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Airgrid M2 2G20

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W8MRL
W8MRL's picture
Airgrid M2 2G20

I'm about to buy the following and wanted confirmation that they can be flashed.  As I read the list, they can be.  They are airGrid M2 HP AG-HP-2G20
Can someone more knowledgeable confirm it for me?

Thanks,

Rob

AE6XE
AE6XE's picture
Rob,

Rob,

There is a possibility, if you purchase new, of receiving an XW hardware model of this device.  The Ubiquiti specs show 64Mb for all these AirGrid models.  The XM older hardware models had 32Mb RAM.   We've not seen the XW model in 2Ghz that I now of, but if we do, it is straight forward and we can do an iteration in a nightly build to ensure coverage.

However, using a single antenna device does come with some drawbacks.  While you can get a single polarized strong signal into a tower/cell site,  generally the equip at these sites are dual antenna.   What these means is that your device will only be receiving ~half the power.   MIMO devices transmit the same data and split the power on both polarized antennas, when using the MCS0 to MCS7 802.11 rates when transmitting to single antenna devices.   You would not receive very much of the signal 90 deg off of your polarity.   You would be at a disadvantage compared to purchasing a MIMO device, like the PBE power beam devices.

Joe AE6XE  

W8MRL
W8MRL's picture
These are older units so I'm

These are older units so I'm sure they would have 32 MB of RAM. The cost is low enough that I can share to get people going, then they can upgrade as the usage increases. I'm getting 5 x AG-M2HP (2006-2011) antenna feed 5x Feed Extender 5x Grid Reflector (17x24) 5x Rear Housing 5x L-Bracket 5x Pole Clap and U-Bolt 5x PoE(24V, 0.5A) + Power Cord x20 M6-16 bolts for $200.00.  Hopefully I'm not making a $200.00 mistake. :-)

AE6XE
AE6XE's picture
I've found 2Ghz has the most

I've found 2Ghz has the most limitations of the bands.    It has only 1 x 10Mhz usable channel  on  -2.    Using  ch 1+ in part 15  has high noise and not that usable.    As the network grows over time, there are no other channels  to separate groups and links, have to buy different hardware.    ch -2 still has more noise (compared to 3Ghz and 5Ghz part 97 channels)  which translates to less thoughput of data and higher latency, which impacts voip phone.    If this is the fist equipment to invest in for an area, you might consider 5Ghz --  cost comparable to 2GHz, but has many clearer sailing channels for growth.    See this ~comparable option with MIMO:

https://www.ebay.com/itm/Ubiquiti-Nanobridge-M5-NB-5G25-MIMO-802-11n-Outdoor-PtMP-Radio-5-Pack-25DBI-KIT/202420334069?epid=1500371663&hash=item2f21312df5:g:GdIAAOSwtbtbYL3P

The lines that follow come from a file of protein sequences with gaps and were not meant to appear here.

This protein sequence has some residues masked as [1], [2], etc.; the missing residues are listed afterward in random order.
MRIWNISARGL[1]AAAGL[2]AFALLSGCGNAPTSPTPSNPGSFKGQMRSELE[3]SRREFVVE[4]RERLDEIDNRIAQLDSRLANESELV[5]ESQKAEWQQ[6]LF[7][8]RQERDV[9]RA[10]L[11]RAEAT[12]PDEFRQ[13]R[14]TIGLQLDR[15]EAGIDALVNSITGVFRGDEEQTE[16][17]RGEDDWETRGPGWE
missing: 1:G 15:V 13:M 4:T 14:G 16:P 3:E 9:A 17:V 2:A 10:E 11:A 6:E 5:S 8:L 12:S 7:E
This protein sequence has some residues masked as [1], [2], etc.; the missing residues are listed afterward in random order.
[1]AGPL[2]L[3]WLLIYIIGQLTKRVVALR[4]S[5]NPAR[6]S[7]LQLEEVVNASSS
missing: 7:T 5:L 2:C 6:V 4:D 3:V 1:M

...another half price -- 10 units for $26/unit:  https://www.ebay.com/itm/Ubiquiti-NanoBridge-M5-10-pack/273207531571?has...

Joe AE6XE

K6AH
K6AH's picture
+1

+1

W8MRL
W8MRL's picture
I'll keep an eye out for 3

I'll keep an eye out for 3 and 5 GHz units going forward.  We are severely hampered by hills and trees, it is very difficult to get clear line of site so we're starting small and also trying to drive interest. I definitely expect upgrades to be needed going forward.

AE6XE
AE6XE's picture
The economic theory/facts of meshing

If individuals invest in the 5Ghz equipment, this is all they really need in the long term with a number of channels available to isolate/optimize with growth.  It keeps cost to a minimum for everyone.   In the non-metro areas, the entire system  of cells, QTH nodes, uplinks, and backbones can fit in the available 5GHz channels.  However, in my area, we are and will run out of enough channels (ATV has some locked up) on 5GHz. 

3Ghz is higher cost equipment since it is not available in the US without a license and not part 15.   If more channels will be needed beyond 5GHz, then deploy 3Ghz for the P2P uplinks and backbone links.  It means this higher cost of equipment is incurred by fewer people and in many cases can be a group/club shared cost.  It keeps the cost lower for the bulk of the individuals.    My view is that it's not significant for a given band to be used for a given purpose, rather each purpose only needs a clear channel allocated, regardless of the band.   We see 3GHz and 5GHz working equally well for the various usage scenarios.

An investment in 2GHz is the highest cost per channel, then 3GHz, with lowest cost per channel in 5GHz.    

Buy that 10-pack of 5GHz NanoBeams and at $26/unit give your ham buddies xmas presents.  They might put you in their will :) .

Joe AE6XE 

K5DLQ
K5DLQ's picture
i can say from experience...

i can say from experience... It's pretty hard to switch primary bands after the fact...  

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